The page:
WHAT IS ANXIETY?
Anxiety is a normal and common human reaction to stressful situations. It is characterized by nervousness, apprehension, self-doubt, and can cause physical bodily responses like increased blood pressure and heart rate.
Anxiety disorders occur when an anxious reaction is out of proportion with the stressful situation that caused the reaction. An anxiety disorder will cause a person to feel anxiety on a much larger scale or for a larger period of time that what one would expect for the situation – so much so that the anxiety will interfere with daily life. Anxiety disorders are the most common and pervasive psychiatric disorders in the United States. There are many types of anxiety disorders. Some types of anxiety disorders are:
- Generalized Anxiety Disorder (GAD) – The most common anxiety disorder. GAD is a chronic disorder involving long lasting, excessive anxiety about nonspecific life events, objects, or situations. People with GAD may not be able to identify the cause of their anxiety.
- Phobia – An irrational fear and avoidance of an object or situation.
- Panic Disorder – Panic attacks are brief and sudden attacks of intense terror. Panic attacks usually peak at about 10 minutes but can last for hours. Panic disorders usually occur after periods of prolonged stress or frightening experiences.
- Post Traumatic Stress Disorder (PTSD) – Anxiety that results from a previous trauma. PTSD often leads to lasting and severe memories or flashbacks of the trauma.
WHAT CAUSES ANXIETY?
Anxiety is a bodily response to anticipate danger. It is important for survival and allows people to protect themselves or avoid harm, much like the “fight or flight” response.
Anxious behavior can be both inherited and learned. For example, research shows that children can both inherit anxious behavior from their parents and learn anxious behavior that their parents model.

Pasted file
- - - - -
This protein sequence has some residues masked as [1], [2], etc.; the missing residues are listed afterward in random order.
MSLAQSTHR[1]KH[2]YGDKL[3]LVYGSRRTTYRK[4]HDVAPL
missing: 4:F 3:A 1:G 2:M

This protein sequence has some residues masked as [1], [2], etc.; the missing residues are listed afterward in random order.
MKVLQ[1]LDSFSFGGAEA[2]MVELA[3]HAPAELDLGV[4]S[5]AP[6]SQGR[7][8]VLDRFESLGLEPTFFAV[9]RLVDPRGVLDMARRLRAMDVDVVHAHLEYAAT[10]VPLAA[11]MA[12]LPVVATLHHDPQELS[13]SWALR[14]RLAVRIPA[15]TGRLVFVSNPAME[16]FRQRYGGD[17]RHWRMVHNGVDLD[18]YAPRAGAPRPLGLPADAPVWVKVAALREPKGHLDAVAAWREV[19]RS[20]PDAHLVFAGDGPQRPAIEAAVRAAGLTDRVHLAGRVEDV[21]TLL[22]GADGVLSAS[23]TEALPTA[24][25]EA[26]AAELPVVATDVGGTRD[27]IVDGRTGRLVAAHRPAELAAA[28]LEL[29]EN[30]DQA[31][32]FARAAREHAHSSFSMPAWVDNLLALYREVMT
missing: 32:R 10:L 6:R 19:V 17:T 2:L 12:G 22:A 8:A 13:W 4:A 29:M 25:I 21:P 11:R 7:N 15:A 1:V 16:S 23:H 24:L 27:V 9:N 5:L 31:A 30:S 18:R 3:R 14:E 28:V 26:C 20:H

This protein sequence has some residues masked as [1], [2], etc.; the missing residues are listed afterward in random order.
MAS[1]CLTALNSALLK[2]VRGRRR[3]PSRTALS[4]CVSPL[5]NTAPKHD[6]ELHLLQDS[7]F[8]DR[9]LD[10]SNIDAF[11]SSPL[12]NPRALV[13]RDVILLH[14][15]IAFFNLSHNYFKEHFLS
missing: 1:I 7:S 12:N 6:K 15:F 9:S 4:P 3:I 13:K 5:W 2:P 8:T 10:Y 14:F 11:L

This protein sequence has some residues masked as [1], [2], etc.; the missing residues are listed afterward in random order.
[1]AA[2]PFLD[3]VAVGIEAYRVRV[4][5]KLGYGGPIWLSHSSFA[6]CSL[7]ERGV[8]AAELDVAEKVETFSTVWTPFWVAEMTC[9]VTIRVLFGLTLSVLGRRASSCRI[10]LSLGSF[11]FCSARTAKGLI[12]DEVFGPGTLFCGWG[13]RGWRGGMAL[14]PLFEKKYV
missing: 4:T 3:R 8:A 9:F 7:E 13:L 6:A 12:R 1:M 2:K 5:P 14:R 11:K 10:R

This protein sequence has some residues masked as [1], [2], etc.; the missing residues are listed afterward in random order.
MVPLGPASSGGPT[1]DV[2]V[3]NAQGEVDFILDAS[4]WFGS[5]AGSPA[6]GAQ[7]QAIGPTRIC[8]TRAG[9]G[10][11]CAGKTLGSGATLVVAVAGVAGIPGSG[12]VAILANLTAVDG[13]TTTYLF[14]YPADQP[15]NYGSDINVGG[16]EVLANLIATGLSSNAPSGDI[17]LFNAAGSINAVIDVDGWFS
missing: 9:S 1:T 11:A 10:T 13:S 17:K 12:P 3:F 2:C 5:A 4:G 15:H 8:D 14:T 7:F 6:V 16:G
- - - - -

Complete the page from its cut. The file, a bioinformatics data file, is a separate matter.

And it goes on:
Beyond the normal occasional anxious behavior, research proves that anxiety disorders run in families. Anxiety disorders develop from a complex set of risk factors including genetics, brain chemistry, personality, and exposure to stressful life events.
TREATMENT OF ANXIETY
There are many effective treatments for anxiety and anxiety disorders:
- Cognitive Behavioral Therapy – The basic premise of CBT is that our thoughts affect the way we feel. CBT sessions include the practice of Cognitive Restructuring, commonly known as Thought Challenging. This is a process where the counselor helps a client challenge negative thinking patterns that contribute to their anxiety and replacing those thinking patterns with more positive thoughts.
- Exposure Therapy – A key component to anxiety is that it causes people to avoid the situations that cause them anxiety. Exposure therapy aims to expose those with anxiety to the situations or objects that cause them anxiety. Over time, they will feel like they have more control over the situation and their anxiety will diminish.
- Relaxation Techniques such as Mindfulness
WHY SEEK HELP?
If you are suffering from anxiety, know that there is no quick fix for your condition. However, anxiety disorders are highly treatable. Many people with anxiety report that after seeking help from a qualified counselor, they see improvements with in the first few sessions.